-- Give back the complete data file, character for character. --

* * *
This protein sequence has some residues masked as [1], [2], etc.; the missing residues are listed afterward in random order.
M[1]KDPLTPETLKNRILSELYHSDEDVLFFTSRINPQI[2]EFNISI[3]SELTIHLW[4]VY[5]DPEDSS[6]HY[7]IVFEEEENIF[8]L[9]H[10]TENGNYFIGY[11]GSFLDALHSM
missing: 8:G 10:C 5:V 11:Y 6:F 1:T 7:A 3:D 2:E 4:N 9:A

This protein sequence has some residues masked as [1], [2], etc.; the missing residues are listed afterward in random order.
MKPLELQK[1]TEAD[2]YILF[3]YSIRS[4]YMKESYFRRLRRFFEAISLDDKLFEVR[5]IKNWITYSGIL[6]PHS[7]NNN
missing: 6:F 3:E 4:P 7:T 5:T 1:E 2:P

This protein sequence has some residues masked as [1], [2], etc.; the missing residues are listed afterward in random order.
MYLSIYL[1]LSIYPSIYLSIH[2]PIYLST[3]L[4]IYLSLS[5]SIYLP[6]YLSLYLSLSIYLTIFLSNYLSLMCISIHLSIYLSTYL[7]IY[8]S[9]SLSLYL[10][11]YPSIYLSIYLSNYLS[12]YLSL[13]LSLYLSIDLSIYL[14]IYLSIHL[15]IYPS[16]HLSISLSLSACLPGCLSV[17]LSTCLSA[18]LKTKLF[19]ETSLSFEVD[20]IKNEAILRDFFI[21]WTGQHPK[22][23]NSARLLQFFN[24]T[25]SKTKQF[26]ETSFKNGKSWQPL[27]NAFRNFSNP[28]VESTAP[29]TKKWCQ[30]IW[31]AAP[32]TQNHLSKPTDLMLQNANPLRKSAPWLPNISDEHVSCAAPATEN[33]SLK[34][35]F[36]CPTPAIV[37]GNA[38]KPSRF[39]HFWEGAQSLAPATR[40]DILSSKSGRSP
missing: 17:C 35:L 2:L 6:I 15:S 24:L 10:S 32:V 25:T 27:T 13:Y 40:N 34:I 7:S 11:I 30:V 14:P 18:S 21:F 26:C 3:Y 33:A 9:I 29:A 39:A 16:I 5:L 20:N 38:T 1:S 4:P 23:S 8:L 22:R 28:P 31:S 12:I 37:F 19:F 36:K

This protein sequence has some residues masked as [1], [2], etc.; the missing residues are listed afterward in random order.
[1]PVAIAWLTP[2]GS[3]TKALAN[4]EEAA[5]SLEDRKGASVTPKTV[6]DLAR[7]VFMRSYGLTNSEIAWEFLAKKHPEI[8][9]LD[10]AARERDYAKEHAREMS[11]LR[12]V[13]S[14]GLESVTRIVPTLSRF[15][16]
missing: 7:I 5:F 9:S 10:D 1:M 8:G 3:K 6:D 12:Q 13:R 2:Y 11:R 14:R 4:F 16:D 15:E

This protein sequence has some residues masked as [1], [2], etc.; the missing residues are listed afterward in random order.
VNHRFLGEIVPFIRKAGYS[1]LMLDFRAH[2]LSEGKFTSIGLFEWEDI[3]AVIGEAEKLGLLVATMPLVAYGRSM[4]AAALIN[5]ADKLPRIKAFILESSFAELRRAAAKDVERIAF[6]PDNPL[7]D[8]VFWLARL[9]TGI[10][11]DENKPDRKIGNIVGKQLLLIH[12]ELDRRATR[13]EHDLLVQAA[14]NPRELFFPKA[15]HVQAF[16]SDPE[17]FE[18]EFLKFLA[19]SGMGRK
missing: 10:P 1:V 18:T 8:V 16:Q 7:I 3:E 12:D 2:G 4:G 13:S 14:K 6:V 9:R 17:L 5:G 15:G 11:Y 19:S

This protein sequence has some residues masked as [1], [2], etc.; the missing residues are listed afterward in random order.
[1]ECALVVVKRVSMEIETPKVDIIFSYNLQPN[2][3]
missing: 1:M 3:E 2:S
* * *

This protein sequence has some residues masked as [1], [2], etc.; the missing residues are listed afterward in random order.
M[1]KDPLTPETLKNRILSELYHSDEDVLFFTSRINPQI[2]EFNISI[3]SELTIHLW[4]VY[5]DPEDSS[6]HY[7]IVFEEEENIF[8]L[9]H[10]TENGNYFIGY[11]GSFLDALHSM
missing: 8:G 10:C 5:V 11:Y 6:F 1:T 7:A 3:D 2:E 4:N 9:A

This protein sequence has some residues masked as [1], [2], etc.; the missing residues are listed afterward in random order.
MKPLELQK[1]TEAD[2]YILF[3]YSIRS[4]YMKESYFRRLRRFFEAISLDDKLFEVR[5]IKNWITYSGIL[6]PHS[7]NNN
missing: 6:F 3:E 4:P 7:T 5:T 1:E 2:P

This protein sequence has some residues masked as [1], [2], etc.; the missing residues are listed afterward in random order.
MYLSIYL[1]LSIYPSIYLSIH[2]PIYLST[3]L[4]IYLSLS[5]SIYLP[6]YLSLYLSLSIYLTIFLSNYLSLMCISIHLSIYLSTYL[7]IY[8]S[9]SLSLYL[10][11]YPSIYLSIYLSNYLS[12]YLSL[13]LSLYLSIDLSIYL[14]IYLSIHL[15]IYPS[16]HLSISLSLSACLPGCLSV[17]LSTCLSA[18]LKTKLF[19]ETSLSFEVD[20]IKNEAILRDFFI[21]WTGQHPK[22][23]NSARLLQFFN[24]T[25]SKTKQF[26]ETSFKNGKSWQPL[27]NAFRNFSNP[28]VESTAP[29]TKKWCQ[30]IW[31]AAP[32]TQNHLSKPTDLMLQNANPLRKSAPWLPNISDEHVSCAAPATEN[33]SLK[34][35]F[36]CPTPAIV[37]GNA[38]KPSRF[39]HFWEGAQSLAPATR[40]DILSSKSGRSP
missing: 17:C 35:L 2:L 6:I 15:S 24:L 10:S 32:V 25:T 27:T 13:Y 40:N 34:I 7:S 11:I 30:V 14:P 18:S 21:F 26:C 3:Y 33:A 9:I 29:A 39:A 16:I 5:L 20:N 38:T 1:S 4:P 23:S 8:L 22:R 28:P 31:S 12:I 37:F 19:F 36:K

This protein sequence has some residues masked as [1], [2], etc.; the missing residues are listed afterward in random order.
[1]PVAIAWLTP[2]GS[3]TKALAN[4]EEAA[5]SLEDRKGASVTPKTV[6]DLAR[7]VFMRSYGLTNSEIAWEFLAKKHPEI[8][9]LD[10]AARERDYAKEHAREMS[11]LR[12]V[13]S[14]GLESVTRIVPTLSRF[15][16]
missing: 7:I 5:F 9:S 10:D 1:M 8:G 3:K 6:D 12:Q 13:R 2:Y 11:R 14:R 4:F 16:D 15:E

This protein sequence has some residues masked as [1], [2], etc.; the missing residues are listed afterward in random order.
VNHRFLGEIVPFIRKAGYS[1]LMLDFRAH[2]LSEGKFTSIGLFEWEDI[3]AVIGEAEKLGLLVATMPLVAYGRSM[4]AAALIN[5]ADKLPRIKAFILESSFAELRRAAAKDVERIAF[6]PDNPL[7]D[8]VFWLARL[9]TGI[10][11]DENKPDRKIGNIVGKQLLLIH[12]ELDRRATR[13]EHDLLVQAA[14]NPRELFFPKA[15]HVQAF[16]SDPE[17]FE[18]EFLKFLA[19]SGMGRK
missing: 10:P 1:V 18:T 8:V 16:Q 7:I 3:E 12:D 2:G 4:G 13:S 14:K 6:V 9:R 17:L 5:G 15:G 11:Y 19:S

This protein sequence has some residues masked as [1], [2], etc.; the missing residues are listed afterward in random order.
[1]ECALVVVKRVSMEIETPKVDIIFSYNLQPN[2][3]
missing: 1:M 3:E 2:S